Peronne is an old town, about an hours drive from Lille where we were staying for the duration of our trip. Upon parking in the town square, we got out of the coach and had a short wander around the town before going into the museum. The actual museum is built within the walls of an old fort and was very modern and spaciously laid out with clearly marked sections signposted in both French and English showing the pre-war exhibits, artifacts taken from the field of battle and the post-war exhibits. A section I took particular interest in was a selection of uniforms worn by the French, Commonwealth and German troops laid out in display areas sunk into the floor. These were surrounded by the armaments and field equipment necessary for a prolonged stay out on the field of battle, such as mess tins, emergency rations, water bottle, first aid kit, ammunition, backpack and a host of other things as well. This assembled collection weighed about 50 pounds and you could only imagine what it was like to have that on your back when you had 'gone over the top' and were charging through No-Mans Land, avoiding bullets and exploding shells in order to fight the enemy troops.

This introduction to the trip served me and my mother well and all too soon, it was back on the coach in order to make our way to our next destination half an hours drive away. Delville Wood, or as the Allied troops called it;Devils Wood, is a fairly large and prominent copse of trees and woodland half an hours drive from Peronne and several miles south of Bapaume, one of the major towns of that area. This was a scene of heavy fighting in the offensive to capture that area, and all too often, the trees had been razed to the ground by exploding shells and the ground was heavily pocked in places with the overgrown remnants of shell craters, even though in the years after, trees and hedgerow had grown back over in an attempt to heal over the scarred landscape. Nearby was a memorial and cemetery commemorating all the South African troops who had fallen in that area. It was very sad to say but one thing you could not miss was the sheer amount of cemeteries dotted around the area, immaculately tended by employees of the War Graves Commission. The numbers of fallen soldiers interred in these places depending on what part of the countryside you were in, could range from a few hundred to several thousand. These were the ones who were recovered after the hostilities had ceased but on many walls, there were plaques and wallspace listing the countless others who had no known place of rest.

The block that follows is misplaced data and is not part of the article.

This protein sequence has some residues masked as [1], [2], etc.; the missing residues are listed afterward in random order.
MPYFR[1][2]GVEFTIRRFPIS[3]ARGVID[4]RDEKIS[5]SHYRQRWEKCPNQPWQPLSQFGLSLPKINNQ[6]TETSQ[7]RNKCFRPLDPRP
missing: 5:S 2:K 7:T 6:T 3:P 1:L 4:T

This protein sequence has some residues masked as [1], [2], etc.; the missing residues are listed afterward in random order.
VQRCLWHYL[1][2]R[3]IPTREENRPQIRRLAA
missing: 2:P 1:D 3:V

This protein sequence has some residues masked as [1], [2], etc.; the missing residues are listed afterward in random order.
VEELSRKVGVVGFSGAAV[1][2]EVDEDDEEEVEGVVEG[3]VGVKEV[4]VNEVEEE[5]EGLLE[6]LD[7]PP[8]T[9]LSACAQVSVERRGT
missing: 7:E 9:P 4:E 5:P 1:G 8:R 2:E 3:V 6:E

A short drive away was the next site on the list. This was Lochnaghar Crater and serves as mute testimony to what the power of of the enemy artillery can do. As I said previously, the landscape around the area I was touring consisted of either very flat plains or gently undulating hills and it came as a surprise to see a shell crater, caused by one single exploding shell, over three hundred feet across and almost a hundred feet deep. Any soldiers who were in that area at the time of the explosion would have stood no chance and even those on the periphery not killed by the concussion, would have fallen in. The area has a very high water table and the crater would have qiuckly filled up with muddy water and those not lucky enough to scramble out in time would have slid to the bottom and drowned.